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Bigelows' Chair of Consciousness Studies Established at UNLV
A $3.7 million gift from Robert T. and Diane Bigelow will fund a new academic position in the College of Sciences at UNLV according to UNLV President Carol C. Harter. The Bigelow Chair of Consciousness Studies will initially be filled on an annual basis by distinguished visiting science scholars. The new position was recently advertised in several national academic and scientific publications.
"The students and faculty at UNLV are extremely fortunate that concerned citizens like Robert and Diane Bigelow take an active interest in the sciences and provide funds to bring the finest quality scholars here to teach," said UNLV Provost Douglas Ferraro. The new gift is a continuation of Bigelow family gifts in support of the Sciences and Health Sciences colleges at UNLV.
"We are very interested in seeing the disciplines of physics, biology, and chemistry - empirical scientific investigations into the natural laws of the universe - applied to the study of consciousness," explained Robert Bigelow, president of Bigelow Holding Company. "There is a lot of important research by clinical biochemists, neurobiologists and others who are trying to understand consciousness. Our goal is simply to help scientists unravel some of the mysteries of consciousness and ultimately benefit mankind."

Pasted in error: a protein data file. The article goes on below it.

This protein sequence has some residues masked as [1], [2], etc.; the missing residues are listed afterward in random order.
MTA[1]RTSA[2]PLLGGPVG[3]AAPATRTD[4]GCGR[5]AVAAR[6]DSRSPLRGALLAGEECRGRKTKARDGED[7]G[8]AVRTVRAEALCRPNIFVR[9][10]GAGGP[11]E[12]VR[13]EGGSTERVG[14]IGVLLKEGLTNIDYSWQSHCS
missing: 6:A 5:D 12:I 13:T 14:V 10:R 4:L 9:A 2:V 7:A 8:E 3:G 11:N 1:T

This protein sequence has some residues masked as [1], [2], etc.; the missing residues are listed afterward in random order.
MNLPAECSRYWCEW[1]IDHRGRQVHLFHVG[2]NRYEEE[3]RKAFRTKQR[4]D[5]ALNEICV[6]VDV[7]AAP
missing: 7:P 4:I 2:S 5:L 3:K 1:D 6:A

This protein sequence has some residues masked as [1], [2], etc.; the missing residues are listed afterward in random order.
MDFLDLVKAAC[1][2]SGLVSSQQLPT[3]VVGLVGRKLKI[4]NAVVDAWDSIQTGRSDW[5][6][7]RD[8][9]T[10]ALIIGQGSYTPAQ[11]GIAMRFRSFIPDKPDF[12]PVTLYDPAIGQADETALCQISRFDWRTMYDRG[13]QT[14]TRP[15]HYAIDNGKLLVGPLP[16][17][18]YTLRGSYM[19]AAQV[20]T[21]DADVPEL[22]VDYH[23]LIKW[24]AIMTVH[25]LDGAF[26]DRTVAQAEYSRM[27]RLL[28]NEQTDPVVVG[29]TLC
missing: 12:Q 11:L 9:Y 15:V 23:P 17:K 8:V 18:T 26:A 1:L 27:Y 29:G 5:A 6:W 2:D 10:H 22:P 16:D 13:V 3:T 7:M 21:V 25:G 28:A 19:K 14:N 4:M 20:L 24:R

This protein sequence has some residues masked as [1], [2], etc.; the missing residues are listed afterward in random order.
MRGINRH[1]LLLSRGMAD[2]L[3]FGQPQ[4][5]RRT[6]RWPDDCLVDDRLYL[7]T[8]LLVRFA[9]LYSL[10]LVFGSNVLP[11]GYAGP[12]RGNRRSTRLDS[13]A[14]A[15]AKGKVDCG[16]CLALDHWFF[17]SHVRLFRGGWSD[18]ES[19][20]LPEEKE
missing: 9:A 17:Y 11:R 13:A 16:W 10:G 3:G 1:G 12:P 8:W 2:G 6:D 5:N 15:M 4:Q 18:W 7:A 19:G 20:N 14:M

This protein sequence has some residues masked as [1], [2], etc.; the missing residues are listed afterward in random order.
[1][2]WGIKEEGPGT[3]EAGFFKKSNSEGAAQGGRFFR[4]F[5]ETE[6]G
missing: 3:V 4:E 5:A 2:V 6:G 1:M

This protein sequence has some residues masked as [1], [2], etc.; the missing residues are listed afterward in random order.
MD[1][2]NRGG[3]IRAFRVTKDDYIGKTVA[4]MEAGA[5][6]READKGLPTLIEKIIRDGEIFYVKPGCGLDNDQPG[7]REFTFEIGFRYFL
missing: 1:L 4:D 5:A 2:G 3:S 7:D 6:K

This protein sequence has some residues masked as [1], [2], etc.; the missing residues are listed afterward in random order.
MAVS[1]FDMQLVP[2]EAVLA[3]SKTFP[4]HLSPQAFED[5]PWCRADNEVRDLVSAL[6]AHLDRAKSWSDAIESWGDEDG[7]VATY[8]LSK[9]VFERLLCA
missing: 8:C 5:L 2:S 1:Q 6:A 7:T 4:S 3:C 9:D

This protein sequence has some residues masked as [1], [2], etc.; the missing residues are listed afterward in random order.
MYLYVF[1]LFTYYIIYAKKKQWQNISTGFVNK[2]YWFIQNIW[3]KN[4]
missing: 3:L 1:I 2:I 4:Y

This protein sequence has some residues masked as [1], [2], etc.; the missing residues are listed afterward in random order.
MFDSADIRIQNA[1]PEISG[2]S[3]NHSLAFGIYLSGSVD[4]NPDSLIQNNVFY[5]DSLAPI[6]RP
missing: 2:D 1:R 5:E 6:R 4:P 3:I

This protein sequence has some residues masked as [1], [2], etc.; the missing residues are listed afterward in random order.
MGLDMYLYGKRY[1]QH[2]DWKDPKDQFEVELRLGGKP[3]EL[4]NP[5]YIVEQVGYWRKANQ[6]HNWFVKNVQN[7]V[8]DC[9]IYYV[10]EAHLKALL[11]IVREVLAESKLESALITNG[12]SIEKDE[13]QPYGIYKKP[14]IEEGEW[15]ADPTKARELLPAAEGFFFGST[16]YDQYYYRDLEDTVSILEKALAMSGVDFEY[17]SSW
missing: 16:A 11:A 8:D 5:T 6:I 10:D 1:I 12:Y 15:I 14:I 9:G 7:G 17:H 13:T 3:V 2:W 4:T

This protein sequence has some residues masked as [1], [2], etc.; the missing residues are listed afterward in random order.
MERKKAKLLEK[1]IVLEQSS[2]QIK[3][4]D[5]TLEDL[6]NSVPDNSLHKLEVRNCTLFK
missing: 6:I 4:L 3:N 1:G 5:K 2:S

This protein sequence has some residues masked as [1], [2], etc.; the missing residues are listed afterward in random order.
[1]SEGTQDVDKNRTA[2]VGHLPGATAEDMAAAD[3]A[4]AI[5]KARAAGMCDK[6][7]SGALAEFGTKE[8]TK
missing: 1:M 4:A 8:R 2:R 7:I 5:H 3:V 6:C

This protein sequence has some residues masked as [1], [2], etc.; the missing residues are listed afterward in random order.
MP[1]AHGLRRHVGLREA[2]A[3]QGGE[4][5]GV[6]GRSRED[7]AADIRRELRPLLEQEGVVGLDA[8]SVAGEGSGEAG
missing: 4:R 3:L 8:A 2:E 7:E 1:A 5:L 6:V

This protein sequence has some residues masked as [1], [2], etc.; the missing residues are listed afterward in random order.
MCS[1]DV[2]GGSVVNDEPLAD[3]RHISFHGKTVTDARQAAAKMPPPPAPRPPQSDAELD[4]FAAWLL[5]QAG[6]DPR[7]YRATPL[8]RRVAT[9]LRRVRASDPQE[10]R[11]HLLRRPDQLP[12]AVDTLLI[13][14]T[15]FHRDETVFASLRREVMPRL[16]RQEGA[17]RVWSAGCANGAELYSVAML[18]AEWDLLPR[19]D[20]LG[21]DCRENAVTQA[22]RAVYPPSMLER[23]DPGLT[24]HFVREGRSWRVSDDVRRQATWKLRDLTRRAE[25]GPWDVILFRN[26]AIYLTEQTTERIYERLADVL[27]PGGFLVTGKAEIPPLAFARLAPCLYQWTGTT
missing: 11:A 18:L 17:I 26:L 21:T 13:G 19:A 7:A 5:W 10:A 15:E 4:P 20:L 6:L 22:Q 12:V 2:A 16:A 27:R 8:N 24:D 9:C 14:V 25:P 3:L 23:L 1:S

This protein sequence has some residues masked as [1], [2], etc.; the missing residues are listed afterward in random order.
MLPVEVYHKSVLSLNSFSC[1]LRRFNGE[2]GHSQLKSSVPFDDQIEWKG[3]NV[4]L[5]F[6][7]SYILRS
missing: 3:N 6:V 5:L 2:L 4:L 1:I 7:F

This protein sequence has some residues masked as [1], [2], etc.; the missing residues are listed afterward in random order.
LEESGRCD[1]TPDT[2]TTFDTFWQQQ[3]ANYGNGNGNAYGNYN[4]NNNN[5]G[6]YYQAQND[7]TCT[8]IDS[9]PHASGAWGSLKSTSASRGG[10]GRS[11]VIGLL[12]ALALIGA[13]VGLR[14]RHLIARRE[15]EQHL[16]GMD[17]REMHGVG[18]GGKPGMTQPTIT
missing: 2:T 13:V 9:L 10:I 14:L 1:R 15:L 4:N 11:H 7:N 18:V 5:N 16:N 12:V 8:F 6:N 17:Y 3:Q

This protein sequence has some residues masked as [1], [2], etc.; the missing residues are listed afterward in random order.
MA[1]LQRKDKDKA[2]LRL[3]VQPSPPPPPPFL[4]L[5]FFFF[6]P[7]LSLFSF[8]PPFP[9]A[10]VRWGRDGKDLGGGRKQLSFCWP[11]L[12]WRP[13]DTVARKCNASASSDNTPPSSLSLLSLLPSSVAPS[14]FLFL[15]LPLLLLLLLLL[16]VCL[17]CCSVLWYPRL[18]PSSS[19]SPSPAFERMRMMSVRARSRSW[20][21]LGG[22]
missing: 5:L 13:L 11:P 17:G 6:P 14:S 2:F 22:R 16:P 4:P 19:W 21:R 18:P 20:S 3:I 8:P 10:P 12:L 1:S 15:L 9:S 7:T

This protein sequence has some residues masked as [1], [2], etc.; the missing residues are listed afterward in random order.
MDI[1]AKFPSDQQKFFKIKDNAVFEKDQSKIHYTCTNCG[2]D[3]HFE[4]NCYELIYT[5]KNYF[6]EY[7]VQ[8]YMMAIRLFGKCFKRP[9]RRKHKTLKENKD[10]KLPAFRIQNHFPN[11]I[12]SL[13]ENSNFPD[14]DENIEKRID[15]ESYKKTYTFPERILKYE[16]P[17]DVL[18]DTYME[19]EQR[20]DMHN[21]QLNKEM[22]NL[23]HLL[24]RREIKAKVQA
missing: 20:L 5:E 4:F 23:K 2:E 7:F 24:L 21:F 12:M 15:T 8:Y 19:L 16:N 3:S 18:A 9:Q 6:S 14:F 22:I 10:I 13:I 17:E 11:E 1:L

According to Warren Burggren, dean of the UNLV College of Sciences, a very small percentage of colleges and universities offer similar programs. Those that do include Duke, the University of Kentucky, Northeastern, Virginia Tech, Carlton College, and Seton Hall. "Some very serious universities are engaged in the scientific study of consciousness, but not many. So the Bigelows have presented our students with a unique opportunity. It is definitely a prize for UNLV."
The Bigelow name is very familiar to students, faculty, and staff who work and learn in the Robert L. Bigelow Physics Building and the Rod Lee Bigelow Health Sciences Building. Robert T. Bigelow's deep interest in science and investment in scientific research at UNLV resulted in his selection by the Board of Regents as a Distinguished Nevadan in 1995. Thanks in part to the Bigelows' generosity, UNLV is gaining national recognition for academic excellence in the sciences, mathematics, and health sciences.
Robert and Diane Bigelow will be honored as new members of the UNLV Palladium Society during the UNLV Foundation annual dinner scheduled for April 11 at the Mirage. Other new Palladium honorees at this year's dinner will be William and Lynn Bennett, the Tracinda Corporation, and Bill and Susan Walters.
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